Doug Nordman is the author of ‘The Military Guide To Financial Independence And Retirement'.
Doug's writing has to do with Military Transitions.
If you think he's doing it for the money, you're wrong. All of his writing revenue is donated to military charities. He's a retired submariner who's been living in Hawaii for over fourteen years. So if you hear the birds in the background, it’s because he is in a tropical area! He and his wife, (who is a retired Navy Reservist), raised their daughter in the islands. They enjoy slow travel all over the world (some of it on military Space A flights) and DIY home-improvement projects. After retirement, he was “bit” by the surfing bug and learned to surf with his family. Their daughter is now on Navy active duty with her spouse.
Doug gives great advice about military transitions for services members and their families
A few years after retirement, Doug stumbled into writing and became an author. His book provides service members, veterans, and their families information on military transitions into retirement or a new bridge career. Some advice Doug offers in our interview:
- Prepare 18 months in advance if possible
- There are a lot of Clubs and Associations for people after they leave the military. The common goal is to assist with military transitions.
- Both the active service members and their spouse should attend military retirement transition seminars. Doug mentions that there is a lot of written material online. He thinks that attending a live seminar is best.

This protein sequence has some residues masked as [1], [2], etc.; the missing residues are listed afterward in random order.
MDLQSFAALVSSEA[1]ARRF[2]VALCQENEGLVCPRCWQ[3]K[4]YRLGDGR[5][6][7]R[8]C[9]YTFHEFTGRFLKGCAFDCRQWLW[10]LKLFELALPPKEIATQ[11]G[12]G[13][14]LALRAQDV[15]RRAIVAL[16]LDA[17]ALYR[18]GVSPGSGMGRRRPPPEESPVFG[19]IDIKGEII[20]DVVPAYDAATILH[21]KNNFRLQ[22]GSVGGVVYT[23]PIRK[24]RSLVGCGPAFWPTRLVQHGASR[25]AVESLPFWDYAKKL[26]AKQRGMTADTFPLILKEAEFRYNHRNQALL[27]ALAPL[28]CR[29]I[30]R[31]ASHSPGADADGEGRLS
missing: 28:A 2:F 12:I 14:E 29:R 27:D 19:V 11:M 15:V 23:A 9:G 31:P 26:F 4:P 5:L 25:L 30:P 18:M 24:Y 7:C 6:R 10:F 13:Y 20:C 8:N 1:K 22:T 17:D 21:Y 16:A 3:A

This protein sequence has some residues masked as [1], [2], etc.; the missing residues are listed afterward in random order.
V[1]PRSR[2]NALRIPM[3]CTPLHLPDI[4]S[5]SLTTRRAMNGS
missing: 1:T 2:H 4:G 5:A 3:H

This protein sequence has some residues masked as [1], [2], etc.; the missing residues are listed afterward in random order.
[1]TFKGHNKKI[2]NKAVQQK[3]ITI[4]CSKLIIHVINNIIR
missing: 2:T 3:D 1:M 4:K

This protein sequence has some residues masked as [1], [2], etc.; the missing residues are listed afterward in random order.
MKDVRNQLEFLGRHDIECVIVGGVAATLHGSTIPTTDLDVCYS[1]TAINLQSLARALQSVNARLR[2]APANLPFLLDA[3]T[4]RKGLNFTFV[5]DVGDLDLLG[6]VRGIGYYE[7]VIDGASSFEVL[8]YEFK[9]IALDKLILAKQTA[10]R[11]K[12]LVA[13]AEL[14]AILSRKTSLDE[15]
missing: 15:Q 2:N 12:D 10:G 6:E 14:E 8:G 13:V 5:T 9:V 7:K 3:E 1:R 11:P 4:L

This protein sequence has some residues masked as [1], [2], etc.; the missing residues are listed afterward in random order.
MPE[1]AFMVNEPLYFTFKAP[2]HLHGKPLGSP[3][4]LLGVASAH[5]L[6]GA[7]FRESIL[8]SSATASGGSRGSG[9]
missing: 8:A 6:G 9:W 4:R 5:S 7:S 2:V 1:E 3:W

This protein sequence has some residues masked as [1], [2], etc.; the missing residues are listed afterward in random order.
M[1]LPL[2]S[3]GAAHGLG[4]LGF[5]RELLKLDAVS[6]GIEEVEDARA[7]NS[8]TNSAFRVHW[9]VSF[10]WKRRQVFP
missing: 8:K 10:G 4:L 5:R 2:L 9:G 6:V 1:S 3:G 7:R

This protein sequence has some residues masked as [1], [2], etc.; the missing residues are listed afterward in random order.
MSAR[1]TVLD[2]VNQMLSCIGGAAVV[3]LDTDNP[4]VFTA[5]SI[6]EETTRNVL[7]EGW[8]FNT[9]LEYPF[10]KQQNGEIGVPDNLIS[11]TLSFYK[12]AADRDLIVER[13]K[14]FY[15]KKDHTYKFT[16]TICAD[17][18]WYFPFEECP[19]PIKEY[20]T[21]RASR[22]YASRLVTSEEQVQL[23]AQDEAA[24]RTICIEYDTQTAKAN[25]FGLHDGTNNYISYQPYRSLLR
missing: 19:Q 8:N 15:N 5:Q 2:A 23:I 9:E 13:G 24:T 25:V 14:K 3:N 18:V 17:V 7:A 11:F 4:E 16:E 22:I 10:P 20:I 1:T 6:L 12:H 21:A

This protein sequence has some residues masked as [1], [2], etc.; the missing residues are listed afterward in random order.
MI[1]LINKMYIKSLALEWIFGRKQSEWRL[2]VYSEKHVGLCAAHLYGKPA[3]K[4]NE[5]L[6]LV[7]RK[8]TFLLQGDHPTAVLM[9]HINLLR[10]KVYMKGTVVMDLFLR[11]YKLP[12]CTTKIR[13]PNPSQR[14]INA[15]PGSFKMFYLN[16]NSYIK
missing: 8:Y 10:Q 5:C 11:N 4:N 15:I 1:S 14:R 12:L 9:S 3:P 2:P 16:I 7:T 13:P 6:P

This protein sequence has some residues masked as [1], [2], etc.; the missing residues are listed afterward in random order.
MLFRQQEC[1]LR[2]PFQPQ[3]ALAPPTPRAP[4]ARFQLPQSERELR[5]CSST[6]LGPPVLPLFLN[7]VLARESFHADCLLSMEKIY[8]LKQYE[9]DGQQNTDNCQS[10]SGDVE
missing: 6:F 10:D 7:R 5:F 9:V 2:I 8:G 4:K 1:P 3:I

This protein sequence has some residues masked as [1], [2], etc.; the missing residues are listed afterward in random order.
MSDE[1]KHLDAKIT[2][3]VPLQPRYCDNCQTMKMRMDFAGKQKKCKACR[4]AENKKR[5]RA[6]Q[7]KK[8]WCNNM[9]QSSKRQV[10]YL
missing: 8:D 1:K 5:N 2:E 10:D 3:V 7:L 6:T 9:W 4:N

- There are numerous options for military retirees who want to start their own businesses
Being alone together in the same house
I asked Doug about spending so much time with his spouse now that they are both retired. He says he doesn't get tired of spending too much time together. It is important to have a plan before retirement and talk with our spouse about it. Doug and his wife still have alone time even when they are both home. Learn to adapt to renegotiating roles as things change in your lives. Doug also says it is ok to keep separate interests and priorities.
What advice would you give to a retiree who feels stuck?
You've already worked out the finances, and now you're “working” on your lifestyle. Make the time to practice it before you permanently retire. Take at least 2-3 weeks of vacation to fully unplug from your career. Give plenty of time for contemplation and thoughtful discussions with your family. Don't take on huge projects during this time. Instead try to catch up on your sleep, enjoy some long walks, and build a list of activities that you'd like to try.
If you would like a copy of Doug's Book, The Miliary Guide to Financial Independence and Retirement, go to Amazon or Impact Publications (Which sells a 64-page “Pocket Guide”) You can also find it in the GSA catalog if you are on a military base or check your local public library or military base library
Get today's Freebie, 10 tools and tactics for your military transition at http://RockYourRetirement.com/MilitaryTransition
Links to the people/organizations we mention in the interview
- Patriot Boot Camp
- Podcast Movement
- The American Legion
- Hawaii Angels
- Blue Startups
- Steve Stewart’s podcast editing services
- Pat Flynn
- Ho’okele Health Innovations
This post on Retirement Lifestyle first appeared on http://RockYourRetirement.com
Kathe Kline has been working with retirees for over 25 years. She discovered that retirement is not just about money and insurance, but is also about: Social & Family; Adventure & Travel; Volunteer & Philanthropy; Spirit & Soul, Sexual issues, and Sandwich Generation issues or helping your Family members as they age
This site will host the podcast interviews that we will do with people who are Rocking their own Retirement, or who provide services to you so that you can Rock Your Retirement!